• They reduce the choices and options for students to make it easier to navigate the array of different pathways.
  • They focus their course selection process on student postsecondary aspirations first and meeting graduation requirements as a byproduct.
  • They fill in the course request form with preselected challenging coursework and have students and families opt out and/or actively recruit students into the challenging coursework to ensure all students are college and career ready.


All too often, schools dust off the course catalog and request form a few weeks before registration, make small revisions, and roll out the process to students. In these settings, students receive a 50-page catalog to read through, and they receive very little guidance on how to make these meaningful, consequential decisions. The result is student course requests that look exactly like previous years, perpetuating existing disparities.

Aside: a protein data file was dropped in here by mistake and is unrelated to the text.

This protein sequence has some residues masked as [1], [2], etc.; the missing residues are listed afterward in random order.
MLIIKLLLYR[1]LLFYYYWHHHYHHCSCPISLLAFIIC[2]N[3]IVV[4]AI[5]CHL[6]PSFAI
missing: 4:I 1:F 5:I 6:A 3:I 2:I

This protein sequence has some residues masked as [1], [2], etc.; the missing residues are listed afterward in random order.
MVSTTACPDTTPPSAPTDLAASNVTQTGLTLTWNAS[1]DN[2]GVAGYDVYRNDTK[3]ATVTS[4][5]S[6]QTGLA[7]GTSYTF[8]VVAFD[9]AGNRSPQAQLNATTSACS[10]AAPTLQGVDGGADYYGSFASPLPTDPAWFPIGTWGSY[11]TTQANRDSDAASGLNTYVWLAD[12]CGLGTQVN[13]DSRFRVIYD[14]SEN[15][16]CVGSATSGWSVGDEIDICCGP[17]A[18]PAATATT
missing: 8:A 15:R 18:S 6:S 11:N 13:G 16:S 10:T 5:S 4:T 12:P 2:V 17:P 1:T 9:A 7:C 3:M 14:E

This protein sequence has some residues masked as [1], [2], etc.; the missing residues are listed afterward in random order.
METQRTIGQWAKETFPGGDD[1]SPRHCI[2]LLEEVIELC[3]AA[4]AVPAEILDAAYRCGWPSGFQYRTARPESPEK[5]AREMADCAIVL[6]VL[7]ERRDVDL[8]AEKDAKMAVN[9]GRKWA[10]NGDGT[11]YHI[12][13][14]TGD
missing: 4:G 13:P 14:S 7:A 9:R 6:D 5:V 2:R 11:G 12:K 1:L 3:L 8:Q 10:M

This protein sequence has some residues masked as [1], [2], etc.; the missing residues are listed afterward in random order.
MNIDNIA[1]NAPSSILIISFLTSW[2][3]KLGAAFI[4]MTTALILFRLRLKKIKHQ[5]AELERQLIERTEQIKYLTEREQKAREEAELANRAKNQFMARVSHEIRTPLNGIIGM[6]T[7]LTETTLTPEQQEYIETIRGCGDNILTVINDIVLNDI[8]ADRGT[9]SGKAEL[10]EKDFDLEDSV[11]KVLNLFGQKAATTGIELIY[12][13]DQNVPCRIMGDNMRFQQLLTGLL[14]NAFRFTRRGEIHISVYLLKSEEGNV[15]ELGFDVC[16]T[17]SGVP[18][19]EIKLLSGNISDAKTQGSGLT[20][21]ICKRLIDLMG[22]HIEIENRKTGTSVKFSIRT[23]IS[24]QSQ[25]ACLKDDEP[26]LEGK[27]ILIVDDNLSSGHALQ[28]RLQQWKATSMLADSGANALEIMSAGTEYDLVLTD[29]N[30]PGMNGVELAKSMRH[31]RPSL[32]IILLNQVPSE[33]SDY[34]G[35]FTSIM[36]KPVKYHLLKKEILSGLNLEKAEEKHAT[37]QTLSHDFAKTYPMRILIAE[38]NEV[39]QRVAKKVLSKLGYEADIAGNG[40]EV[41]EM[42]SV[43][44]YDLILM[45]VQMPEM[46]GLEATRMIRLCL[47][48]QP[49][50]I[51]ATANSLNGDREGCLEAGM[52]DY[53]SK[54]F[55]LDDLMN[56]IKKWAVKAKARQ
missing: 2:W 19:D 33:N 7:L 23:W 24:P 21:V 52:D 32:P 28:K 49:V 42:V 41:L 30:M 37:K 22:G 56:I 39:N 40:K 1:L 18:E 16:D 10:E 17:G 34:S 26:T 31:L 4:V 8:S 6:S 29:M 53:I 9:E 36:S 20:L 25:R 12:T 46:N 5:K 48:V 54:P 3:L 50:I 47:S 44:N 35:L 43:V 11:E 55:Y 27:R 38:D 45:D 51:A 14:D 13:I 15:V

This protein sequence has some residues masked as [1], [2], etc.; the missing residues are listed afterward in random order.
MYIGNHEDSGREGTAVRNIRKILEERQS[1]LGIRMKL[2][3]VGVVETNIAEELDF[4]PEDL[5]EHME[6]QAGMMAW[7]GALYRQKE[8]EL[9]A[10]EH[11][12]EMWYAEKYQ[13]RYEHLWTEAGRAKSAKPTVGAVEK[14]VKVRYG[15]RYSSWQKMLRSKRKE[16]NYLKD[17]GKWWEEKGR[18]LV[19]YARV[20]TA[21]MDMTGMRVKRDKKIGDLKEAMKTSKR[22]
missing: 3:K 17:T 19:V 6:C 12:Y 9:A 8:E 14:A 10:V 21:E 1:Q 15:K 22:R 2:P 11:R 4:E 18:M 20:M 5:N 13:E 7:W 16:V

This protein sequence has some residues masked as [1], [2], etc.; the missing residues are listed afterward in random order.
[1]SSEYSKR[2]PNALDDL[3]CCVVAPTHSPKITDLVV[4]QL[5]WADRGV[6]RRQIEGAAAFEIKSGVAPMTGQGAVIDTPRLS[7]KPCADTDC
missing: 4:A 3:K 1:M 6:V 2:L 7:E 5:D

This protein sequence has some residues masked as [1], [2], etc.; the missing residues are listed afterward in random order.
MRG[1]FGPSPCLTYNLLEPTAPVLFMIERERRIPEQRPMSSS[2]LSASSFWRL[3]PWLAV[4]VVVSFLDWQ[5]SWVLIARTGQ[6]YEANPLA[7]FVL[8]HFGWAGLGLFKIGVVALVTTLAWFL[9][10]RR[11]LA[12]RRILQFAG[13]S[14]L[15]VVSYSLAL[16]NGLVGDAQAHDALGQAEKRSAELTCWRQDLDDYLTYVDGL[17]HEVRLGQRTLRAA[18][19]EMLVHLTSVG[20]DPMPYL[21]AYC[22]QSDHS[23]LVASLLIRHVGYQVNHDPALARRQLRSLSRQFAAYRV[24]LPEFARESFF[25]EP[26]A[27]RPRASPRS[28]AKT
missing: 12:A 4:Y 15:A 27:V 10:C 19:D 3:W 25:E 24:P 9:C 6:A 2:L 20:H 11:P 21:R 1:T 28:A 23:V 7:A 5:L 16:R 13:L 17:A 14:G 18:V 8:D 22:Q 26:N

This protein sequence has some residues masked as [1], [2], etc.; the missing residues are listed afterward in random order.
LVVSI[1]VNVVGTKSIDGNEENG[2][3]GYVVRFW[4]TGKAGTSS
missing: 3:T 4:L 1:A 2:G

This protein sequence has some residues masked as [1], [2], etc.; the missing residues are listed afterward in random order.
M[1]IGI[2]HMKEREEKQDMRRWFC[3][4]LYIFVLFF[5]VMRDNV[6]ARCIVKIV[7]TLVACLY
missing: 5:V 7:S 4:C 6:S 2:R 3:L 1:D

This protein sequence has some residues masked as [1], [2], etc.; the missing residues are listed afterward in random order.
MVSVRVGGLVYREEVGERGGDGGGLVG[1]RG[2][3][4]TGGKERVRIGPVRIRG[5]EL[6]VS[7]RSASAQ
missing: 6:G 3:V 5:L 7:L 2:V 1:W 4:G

Additionally, schools often overlook the process of actively addressing staff and student mindsets discussed in Phase 2. If students are not aspiring to take intense courses and/or staff do not believe that all students should be accessing intense coursework, then schools will have tremendous difficulty making inroads and changes in course-taking patterns and CCR outcomes. It is imperative for schools to devote adequate time to confront these issues head on and develop robust and effective tools to ensure all students and families have access to the necessary information to guide their decision-making.

Up Next

Phase 4: Collecting and Analyzing Course Requests

Course requests play a pivotal role in the strategic scheduling process, providing a foundation on which to align district and school objectives with students’ aspirations. They go beyond class selection, acting as a strategic tool to create a holistic and adaptable learning environment that supports student growth and prepares them for success in college and career.  


Collect and Analyze Course Requests